Members include J.A. and Kathryn Albertson Foundation and representatives from the Idaho Education Association, Idaho Association of School Administrators, Idaho School Boards Association, Idaho Parent Teacher Association, Idaho Digital Learning Academy, State Board of Education, State Department of Education and the State Division of Professional- Technical Education.
According to the "fact sheet (PDF)" they publish it has a mission:
The Education Alliance of Idaho is a coalition of key stakeholders in the Idaho education system. The core purpose of the Education Alliance is one of advocacy and advice. The Education Alliance does not have authority in statute, nor does it control policymakers. Instead, the organization’s influence on the future of the education system in Idaho comes from that of its members.
Indeed. In 2005 (the only annual report (PDF) I could find), the JA and Kathryn Albertson Foundation funded 20 charter schools, including the Idaho Distance Education Academy, the Idaho Virtual Academy and INSPIRE Charter school, all online schools. The foundation has also given a large grant (in connection with the Micron Foundation, another Luna donor) to the Boise school District for the first "brick-and-mortar web enabled elementary schools using K12 Inc. curriculum."
But it's not only the Albertson grocery family. Others participate in the "influence on the future of the education system in Idaho." Others, like Bill Hansen, co-founder of Big Luna Donor Madison Education Group and now President and CEO of Scantron have some influence, too. Hansen was an adviser to the 2008 Romney campaign, too. And Michael Milken, who owns 24% of K12, Inc.
I've given you all of this detail on Idaho because it's a small enough state that the money flow really stands out like a sore thumb. Despite Luna's insistence that he's not beholden to those who bought his re-election, his "reform proposals" say otherwise.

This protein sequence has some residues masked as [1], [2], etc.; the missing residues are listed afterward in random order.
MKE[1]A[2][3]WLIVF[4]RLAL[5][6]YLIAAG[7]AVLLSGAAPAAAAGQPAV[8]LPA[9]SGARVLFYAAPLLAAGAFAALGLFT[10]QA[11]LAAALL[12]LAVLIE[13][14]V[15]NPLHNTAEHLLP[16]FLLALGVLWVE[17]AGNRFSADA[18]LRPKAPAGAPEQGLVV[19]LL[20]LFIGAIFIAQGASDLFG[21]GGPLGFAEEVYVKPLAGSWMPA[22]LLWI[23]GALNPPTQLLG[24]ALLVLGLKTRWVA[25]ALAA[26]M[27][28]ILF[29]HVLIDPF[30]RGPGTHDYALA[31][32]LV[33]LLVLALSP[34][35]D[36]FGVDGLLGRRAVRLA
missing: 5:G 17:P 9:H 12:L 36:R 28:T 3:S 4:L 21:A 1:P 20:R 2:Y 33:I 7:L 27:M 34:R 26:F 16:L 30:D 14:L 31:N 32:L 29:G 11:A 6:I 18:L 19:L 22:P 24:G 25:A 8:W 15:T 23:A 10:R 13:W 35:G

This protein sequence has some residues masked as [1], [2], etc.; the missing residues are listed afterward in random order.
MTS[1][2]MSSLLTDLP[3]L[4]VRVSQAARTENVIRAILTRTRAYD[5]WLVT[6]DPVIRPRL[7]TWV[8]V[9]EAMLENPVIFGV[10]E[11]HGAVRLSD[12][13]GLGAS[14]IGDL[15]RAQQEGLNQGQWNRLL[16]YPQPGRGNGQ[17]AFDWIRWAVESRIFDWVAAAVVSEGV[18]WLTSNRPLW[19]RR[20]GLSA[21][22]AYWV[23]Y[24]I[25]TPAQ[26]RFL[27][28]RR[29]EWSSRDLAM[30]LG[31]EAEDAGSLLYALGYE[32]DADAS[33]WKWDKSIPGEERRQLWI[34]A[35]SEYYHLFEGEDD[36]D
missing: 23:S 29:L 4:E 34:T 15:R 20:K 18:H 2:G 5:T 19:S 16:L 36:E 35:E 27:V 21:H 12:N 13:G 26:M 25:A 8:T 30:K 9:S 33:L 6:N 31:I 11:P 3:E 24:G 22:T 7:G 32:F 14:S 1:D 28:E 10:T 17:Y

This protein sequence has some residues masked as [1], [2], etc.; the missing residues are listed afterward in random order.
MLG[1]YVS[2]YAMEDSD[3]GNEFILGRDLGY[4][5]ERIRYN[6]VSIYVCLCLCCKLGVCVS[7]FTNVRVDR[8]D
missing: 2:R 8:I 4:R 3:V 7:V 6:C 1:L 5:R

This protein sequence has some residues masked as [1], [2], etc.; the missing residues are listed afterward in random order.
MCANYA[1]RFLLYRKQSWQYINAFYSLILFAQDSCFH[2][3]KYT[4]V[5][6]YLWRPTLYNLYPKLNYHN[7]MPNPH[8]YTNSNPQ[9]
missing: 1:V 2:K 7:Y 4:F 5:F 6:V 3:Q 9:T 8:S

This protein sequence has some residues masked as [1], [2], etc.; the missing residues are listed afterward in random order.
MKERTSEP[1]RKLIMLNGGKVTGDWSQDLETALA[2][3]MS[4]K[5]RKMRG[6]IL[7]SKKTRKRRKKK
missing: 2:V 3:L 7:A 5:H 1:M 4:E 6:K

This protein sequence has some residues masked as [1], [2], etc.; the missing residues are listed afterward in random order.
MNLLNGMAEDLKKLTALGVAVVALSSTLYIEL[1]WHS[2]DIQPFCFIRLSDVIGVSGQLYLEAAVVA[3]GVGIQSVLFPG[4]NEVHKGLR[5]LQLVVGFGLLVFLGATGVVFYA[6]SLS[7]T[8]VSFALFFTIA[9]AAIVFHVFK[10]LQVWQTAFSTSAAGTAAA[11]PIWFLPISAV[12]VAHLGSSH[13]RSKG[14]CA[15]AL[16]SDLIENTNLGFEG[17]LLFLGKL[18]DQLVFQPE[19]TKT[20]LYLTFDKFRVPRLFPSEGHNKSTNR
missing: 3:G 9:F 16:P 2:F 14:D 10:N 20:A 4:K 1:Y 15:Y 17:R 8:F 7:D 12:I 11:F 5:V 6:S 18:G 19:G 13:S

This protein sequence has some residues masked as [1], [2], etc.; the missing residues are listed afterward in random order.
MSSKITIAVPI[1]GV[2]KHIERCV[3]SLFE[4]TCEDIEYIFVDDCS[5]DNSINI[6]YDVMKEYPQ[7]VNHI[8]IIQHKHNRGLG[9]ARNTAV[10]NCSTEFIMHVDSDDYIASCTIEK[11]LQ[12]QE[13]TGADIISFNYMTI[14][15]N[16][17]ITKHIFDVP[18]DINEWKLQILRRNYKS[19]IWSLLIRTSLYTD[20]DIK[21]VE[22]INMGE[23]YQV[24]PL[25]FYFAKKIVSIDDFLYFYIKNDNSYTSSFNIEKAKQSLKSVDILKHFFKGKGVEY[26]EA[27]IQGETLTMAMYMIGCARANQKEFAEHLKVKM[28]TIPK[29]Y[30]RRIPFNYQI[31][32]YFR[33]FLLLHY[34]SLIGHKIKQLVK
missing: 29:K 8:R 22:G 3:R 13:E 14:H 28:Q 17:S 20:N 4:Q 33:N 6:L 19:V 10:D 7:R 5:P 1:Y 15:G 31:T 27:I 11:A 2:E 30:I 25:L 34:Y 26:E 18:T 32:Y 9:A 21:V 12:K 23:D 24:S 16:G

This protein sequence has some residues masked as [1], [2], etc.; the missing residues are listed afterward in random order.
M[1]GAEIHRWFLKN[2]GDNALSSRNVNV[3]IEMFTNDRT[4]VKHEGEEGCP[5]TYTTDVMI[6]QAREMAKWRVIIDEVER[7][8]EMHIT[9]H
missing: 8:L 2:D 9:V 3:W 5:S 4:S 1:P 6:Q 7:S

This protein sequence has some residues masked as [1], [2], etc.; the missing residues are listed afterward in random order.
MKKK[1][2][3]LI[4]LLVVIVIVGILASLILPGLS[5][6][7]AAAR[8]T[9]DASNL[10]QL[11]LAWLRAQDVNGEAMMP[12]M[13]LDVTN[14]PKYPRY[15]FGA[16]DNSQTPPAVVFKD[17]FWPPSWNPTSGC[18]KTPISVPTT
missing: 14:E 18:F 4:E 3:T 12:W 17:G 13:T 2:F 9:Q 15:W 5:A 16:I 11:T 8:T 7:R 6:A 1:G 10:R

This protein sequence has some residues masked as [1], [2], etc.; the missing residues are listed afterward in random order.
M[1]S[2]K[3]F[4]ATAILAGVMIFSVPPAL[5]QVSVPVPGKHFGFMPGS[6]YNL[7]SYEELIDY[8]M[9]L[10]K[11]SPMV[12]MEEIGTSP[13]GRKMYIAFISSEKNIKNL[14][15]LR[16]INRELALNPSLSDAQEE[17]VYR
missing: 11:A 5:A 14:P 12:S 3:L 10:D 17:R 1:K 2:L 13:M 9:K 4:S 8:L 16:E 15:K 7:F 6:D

But it's not just Idaho. It's Michigan. It's Pennsylvania. It's Arizona. Florida. Ohio. Indiana. The names are different but the model's the same. In Michigan, it's the DeVos family who funds charter schools and "influences policy". The corporate education firms have different names but the goal is the same: To break unions, get rid of as many teachers as possible, and force students into online learning courses which teach to a test but don't necessarily educate students. This particular model assumes students are commodities with identical learning styles and abilities. Profit centers, amortized over 12 years.
Cronyism Strikes Deep
Idaho's high school students understand what's at stake. It's why they walked out in support of their teachers earlier this month. And some of Idaho's citizens get it too. In fact, one retired secretary is beginning a recall effort against Luna. Her reasons echo the same reasons Wisconsin and Michigan citizens have for undertaking their own recall efforts.
Berto has attended protests against Luna’s three big education reform bills with “Stop the Lunacy” and “Save Our Schools” signs. Despite overwhelming public testimony against the plan backed by Luna and GOP Gov. Butch Otter, two of the three bills are expected to get final legislative approval in the House Tuesday. The third bill is stalled in the Senate.
Berto disputes Luna’s claim of a mandate for change — including larger class sizes, required online classes and a computer for every high school student — because neither he nor Otter mentioned the ideas in the 2010 campaign.
I would only say this to Mrs. Berto: Follow the money during the campaign and it will tell you what they're really planning to do after they're elected. Luna's campaign was so heavily and well-financed that it was clear from early on that the goal was exactly what they've now done.
Tom Luna lives the GOP creed: Cronies Come First.